Review: ‘The Amazing Spider-Man 2′ is a Teenage Dream

Oh to be Peter Parker and Gwen Stacy as The Amazing Spider-Man 2 opens.

They’re young. They’re beautiful and/or handsome. They have keen minds and bright futures ahead of them, one in a career in science and the other as a secret web-slinger.

And they’re in love. Sweetly, innocently, desperately, consumingly in love.

The chemistry between Andrew Garfield and Emma Stone, real life sweethearts playing onscreen sweethearts, makes the movie work. You just can’t help but root for them.

It’s the kind of love that blooms at 19, in the first blush of adulthood. ¬†Beyond it, this Peter Parker just oozes superhero teen angst, a lighter, younger Spider-Man than Tobey Magurire’s turn ten years ago.

He longs for his deceased parents and frets about the safety of his girl, but not enough to mute his wise-cracks or temper his sheer physical joy at swooping and swinging around New York City high-rises. He doesn’t sit in remote webs brooding or carry the weight of the world on his shoulders. He just wants to thwart criminals and take Gwen to the mall, not necessarily in that order.

The film exults with him, using the full force of 3D CGI to plunge with him through city canyons, skim the roofs of yellow cabs, and swoop up on his silken thread to dizzying heights. The only thing missing is the wind in our hair.

But alas! Life, as we all discover eventually, is never that simple. Parker is frantically worried that his crime-fighting ways will endanger Gwen, a possibility that becomes reality when not one but two villains arise: Electro (Jamie Foxx) and the Green Goblin (Dane DeHaan).

The Green Goblin is your average diseased lonely heir whose early friendship with Parker, which he considers betrayed, turns him sour on Spider-Man, although DeHaan is excellent as always in the role.

Electro is something much, much more interesting. In Foxx’s hands, with help from a powerful script, Electro is a villain that embodies black rage, more Malcolm X than mutant.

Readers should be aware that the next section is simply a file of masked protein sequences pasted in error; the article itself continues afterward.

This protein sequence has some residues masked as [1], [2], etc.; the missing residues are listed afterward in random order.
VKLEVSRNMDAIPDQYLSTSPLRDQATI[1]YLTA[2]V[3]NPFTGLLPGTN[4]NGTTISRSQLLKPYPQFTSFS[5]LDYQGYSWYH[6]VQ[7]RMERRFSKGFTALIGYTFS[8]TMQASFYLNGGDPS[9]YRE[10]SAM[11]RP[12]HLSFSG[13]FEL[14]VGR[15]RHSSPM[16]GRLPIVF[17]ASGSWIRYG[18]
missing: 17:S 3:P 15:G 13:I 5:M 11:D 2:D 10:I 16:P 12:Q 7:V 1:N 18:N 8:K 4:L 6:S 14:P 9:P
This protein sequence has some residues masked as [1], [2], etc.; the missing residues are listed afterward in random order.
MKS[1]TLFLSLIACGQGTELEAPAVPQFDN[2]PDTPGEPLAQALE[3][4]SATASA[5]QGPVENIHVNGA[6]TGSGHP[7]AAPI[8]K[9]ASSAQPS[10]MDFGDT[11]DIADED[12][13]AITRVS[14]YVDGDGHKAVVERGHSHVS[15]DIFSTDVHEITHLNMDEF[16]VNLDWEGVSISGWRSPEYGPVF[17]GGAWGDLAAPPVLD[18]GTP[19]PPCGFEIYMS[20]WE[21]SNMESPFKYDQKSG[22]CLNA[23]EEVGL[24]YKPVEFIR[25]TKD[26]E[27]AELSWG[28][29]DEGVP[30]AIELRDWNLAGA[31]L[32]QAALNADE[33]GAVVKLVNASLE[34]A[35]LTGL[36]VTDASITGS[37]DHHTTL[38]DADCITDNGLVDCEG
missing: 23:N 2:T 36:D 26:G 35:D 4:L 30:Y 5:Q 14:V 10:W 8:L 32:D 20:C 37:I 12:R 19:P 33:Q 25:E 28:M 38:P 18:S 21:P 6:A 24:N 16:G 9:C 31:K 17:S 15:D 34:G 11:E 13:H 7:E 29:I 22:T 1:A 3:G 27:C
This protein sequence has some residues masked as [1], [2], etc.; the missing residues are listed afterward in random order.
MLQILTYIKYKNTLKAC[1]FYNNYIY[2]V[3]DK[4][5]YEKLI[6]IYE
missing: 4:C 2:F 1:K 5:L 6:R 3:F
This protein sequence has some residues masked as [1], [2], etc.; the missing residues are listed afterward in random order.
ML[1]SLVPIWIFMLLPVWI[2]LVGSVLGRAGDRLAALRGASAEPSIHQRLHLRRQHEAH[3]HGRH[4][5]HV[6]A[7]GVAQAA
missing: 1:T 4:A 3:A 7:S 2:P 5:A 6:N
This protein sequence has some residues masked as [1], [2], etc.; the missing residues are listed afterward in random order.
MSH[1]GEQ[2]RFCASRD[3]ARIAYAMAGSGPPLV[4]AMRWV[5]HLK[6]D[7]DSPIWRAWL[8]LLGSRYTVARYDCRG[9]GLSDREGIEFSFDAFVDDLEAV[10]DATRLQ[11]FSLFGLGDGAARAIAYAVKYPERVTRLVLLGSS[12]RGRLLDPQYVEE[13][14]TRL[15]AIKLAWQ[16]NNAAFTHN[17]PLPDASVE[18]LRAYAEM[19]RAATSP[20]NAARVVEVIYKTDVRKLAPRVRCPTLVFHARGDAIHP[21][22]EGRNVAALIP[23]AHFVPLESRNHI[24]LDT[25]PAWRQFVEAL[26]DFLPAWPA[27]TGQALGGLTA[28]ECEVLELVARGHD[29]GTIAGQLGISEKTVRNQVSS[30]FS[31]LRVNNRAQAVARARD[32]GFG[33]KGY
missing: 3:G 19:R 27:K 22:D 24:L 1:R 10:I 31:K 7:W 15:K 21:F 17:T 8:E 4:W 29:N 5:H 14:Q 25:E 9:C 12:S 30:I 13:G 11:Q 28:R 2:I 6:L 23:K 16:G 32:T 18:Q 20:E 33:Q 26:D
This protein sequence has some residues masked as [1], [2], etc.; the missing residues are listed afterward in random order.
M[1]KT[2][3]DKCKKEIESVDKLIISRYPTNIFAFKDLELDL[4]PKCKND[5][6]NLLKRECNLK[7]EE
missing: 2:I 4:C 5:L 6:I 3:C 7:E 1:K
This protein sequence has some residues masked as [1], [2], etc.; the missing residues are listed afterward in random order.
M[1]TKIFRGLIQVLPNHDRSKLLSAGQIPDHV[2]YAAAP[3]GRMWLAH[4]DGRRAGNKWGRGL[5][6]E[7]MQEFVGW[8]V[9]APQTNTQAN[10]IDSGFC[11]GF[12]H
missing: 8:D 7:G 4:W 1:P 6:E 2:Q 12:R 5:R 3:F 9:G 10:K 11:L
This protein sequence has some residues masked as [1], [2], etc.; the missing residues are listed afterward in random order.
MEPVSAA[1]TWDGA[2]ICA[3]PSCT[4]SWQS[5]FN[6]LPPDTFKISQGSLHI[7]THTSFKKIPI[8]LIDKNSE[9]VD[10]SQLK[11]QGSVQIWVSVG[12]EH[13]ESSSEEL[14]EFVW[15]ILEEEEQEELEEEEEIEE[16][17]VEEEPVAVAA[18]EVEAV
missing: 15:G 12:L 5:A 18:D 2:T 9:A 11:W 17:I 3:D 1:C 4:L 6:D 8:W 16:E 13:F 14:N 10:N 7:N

The parallels aren’t subtle. He begins as an invisible man, a nobody, an unnamed, unthanked worker in the power grid. He builds the foundations of power but has none on his own. Suddenly empowered, he becomes dangerous to the eye of the authorities, even though he himself has not as yet used his power to hurt anyone. He is automatically a threat. But once he realizes that the general world will never accept him, he grows into his power. And then, watch out. He wants nothing more than to shut the system down.

Electro’s whole being is a metaphor.

It’s a fantastic performance by Jamie Foxx and the most interesting part of the movie. In a movie that was more concerned with ideas, it could have been a fascinating and illuminating (excuse the pun) look at racial identity. This is not the Dark Knight trilogy, however, and the movie never fully steps into the promise of this thread.

What it is, however, is fun and frothy, something you could share with a child. Rated PG-13, the rating comes from sci-fi violence and action along with a storyline involving deep loss. The rest is squeaky-clean. The language is clear, the romance chaste. Better yet, Garfield’s Peter Parker and Stone’s Gwen Stacy are the type of recent high school grads we’d all like our kids to be: earnest, hopeful, sincere, kind, and self-sacrificial.

It may not be the most meaty treatment of the comic subject matter, but we already have Batman and Wolverine for dark heroes. There’s nothing wrong with lightening it up a bit, for the kiddos or for the sometimes overly-serious adults who accompany them.

 


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